Thursday, November 04, 2010

I am invisible.

Since the cuts were announced, I've been trying to think of something cogent to say, and failing miserably. I manage sensible for about thirty seconds, and then just get so bloody angry I end up waving my hands in the air and swearing even more than I usually do. It got talked over at uni last night, whether we're planning to go on the demo on the tenth (conclusion: yes) and which of us is the most pissed-off.

So I'm not going to talk about the cuts right now; others have said what I want to say, in better ways. Instead, I've been inspired by the most excellent Broken of Britain, and I'm going to talk about being disabled. Being broken.

A little background - I have fibromyalgia. I don't have enough spoons.

Yesterday there was a tube strike. I go in to uni one day a week; that day, I had a meeting with my tutor, books to return to the library, a lecture, a seminar, and a friend's birthday. I needed to go into central London.

I did some work that morning - nothing dramatic, a couple of hours at the computer emailing and phoning people, and I walked the dogs. I left the house just after four, having tried to get ready in half an hour and failed miserably. I got the train to Victoria. I got on the tube at Victoria, squashed in like a sardine. I got a seat after a couple of stops, and decided it was going to be ok. I went to Euston. I stood in the drizzle for twenty minutes for a bus, knowing that a twenty minute walk was a bit much right then, especially as I had to be coherent and functional for the next three hours at least.

I got on the bus. I was half an hour late for my meeting, and my tutor was ok with that. Incidentally, my tutor's office is on the second floor, up several flights of very steep stairs, where there is no lift. I didn't know this; my first reaction was to sit down and try to explain that I needed a couple of seconds. The problem with not being able to do much exercise beyond half an hour strolling with the dogs every day is that you don't get to be particularly fit.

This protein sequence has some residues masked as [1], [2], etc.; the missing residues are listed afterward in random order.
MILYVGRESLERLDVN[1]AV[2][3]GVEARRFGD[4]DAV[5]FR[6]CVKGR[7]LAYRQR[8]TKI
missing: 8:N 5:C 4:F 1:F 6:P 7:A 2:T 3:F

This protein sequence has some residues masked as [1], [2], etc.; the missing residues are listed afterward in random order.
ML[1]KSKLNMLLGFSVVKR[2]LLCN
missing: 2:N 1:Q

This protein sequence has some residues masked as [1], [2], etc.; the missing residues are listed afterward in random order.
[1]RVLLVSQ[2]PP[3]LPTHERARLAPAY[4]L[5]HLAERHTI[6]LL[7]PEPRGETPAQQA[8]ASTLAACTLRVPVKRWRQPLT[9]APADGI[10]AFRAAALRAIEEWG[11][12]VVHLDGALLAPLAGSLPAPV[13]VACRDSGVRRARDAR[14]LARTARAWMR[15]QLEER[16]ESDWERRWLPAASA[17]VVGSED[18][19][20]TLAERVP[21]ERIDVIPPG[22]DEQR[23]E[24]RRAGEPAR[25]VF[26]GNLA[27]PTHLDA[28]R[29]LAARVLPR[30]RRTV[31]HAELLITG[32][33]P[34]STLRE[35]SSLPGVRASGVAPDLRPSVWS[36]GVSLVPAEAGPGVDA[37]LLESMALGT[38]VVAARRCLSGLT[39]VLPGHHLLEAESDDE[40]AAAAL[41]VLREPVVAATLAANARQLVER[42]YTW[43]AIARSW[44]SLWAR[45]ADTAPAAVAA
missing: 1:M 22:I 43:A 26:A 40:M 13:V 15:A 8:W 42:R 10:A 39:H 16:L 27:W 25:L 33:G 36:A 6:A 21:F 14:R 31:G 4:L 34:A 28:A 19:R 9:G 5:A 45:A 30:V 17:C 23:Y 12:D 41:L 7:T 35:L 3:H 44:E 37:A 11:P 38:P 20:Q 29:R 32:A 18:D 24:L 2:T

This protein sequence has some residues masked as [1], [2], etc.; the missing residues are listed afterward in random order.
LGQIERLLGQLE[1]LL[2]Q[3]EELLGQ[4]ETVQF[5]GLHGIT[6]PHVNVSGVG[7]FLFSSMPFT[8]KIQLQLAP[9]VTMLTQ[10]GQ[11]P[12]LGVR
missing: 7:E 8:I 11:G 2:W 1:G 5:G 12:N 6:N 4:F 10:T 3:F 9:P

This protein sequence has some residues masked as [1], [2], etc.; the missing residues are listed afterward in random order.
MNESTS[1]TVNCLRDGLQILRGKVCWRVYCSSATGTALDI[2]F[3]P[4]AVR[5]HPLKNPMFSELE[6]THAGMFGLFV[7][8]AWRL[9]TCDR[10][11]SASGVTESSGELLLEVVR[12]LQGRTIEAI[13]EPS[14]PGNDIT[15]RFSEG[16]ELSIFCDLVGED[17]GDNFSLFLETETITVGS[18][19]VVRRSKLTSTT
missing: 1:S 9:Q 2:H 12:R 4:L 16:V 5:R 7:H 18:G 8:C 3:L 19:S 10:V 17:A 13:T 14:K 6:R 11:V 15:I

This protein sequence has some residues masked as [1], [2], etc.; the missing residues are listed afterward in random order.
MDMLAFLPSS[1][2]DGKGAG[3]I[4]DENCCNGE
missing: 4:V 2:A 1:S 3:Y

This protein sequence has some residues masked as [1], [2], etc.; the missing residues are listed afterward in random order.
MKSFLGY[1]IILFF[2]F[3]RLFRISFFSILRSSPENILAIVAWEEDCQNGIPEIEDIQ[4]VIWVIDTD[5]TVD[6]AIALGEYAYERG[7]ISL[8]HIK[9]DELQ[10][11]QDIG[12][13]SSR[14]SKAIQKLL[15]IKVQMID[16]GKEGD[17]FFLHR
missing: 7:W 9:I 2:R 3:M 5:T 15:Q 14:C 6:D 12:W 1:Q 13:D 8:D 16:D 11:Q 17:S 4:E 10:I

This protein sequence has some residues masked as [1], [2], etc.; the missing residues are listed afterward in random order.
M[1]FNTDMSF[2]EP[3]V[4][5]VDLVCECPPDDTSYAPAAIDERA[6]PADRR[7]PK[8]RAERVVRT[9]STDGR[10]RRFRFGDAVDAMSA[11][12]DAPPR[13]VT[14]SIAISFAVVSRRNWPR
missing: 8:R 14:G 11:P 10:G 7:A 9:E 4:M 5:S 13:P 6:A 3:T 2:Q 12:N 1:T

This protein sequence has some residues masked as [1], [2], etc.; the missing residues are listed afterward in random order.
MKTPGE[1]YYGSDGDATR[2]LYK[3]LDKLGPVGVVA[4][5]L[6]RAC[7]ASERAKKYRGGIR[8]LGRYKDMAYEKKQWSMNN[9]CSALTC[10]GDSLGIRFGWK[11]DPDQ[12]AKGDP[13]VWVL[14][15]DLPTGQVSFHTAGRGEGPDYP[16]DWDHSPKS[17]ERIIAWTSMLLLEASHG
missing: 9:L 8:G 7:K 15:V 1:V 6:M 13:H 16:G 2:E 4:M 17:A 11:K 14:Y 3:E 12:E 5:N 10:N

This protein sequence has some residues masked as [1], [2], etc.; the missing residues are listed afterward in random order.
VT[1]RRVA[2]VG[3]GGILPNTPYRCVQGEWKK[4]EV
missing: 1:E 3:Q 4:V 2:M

Dr M, said tutor, is very nice. He put up with the fact that I relied utterly on notes to tell him what my essay was about, and that I made more notes as we spoke. He was happy to talk about my dissertation, even though I was forgetting words for things and couldn't actually remember one of the topics I want to write about, and said "thingy" a lot.


It's strange, when I read how I write about my day. There is no "I went to see Dr M in his office" for me. It doesn't work like that. It is important to me whether that meeting takes place on the ground floor or the second, whether I walked there or took the bus - because each tiny detail has a direct impact on the number of spoons I've got left after completing a task. I don't simply get up, I wake up, stretch, see what hurts where, I sit up slowly, put my feet on the floor, I take my meds with a drink of water, opening blister packs and pill bottles, I may or may not take paracetamol, depending on how much I hurt and whether or not I've already got a headache. Then I stand up, pushing myself off the bed with my arms and using the wardrobe to stop me from falling over too far. Getting up doesn't really encompass the energy required.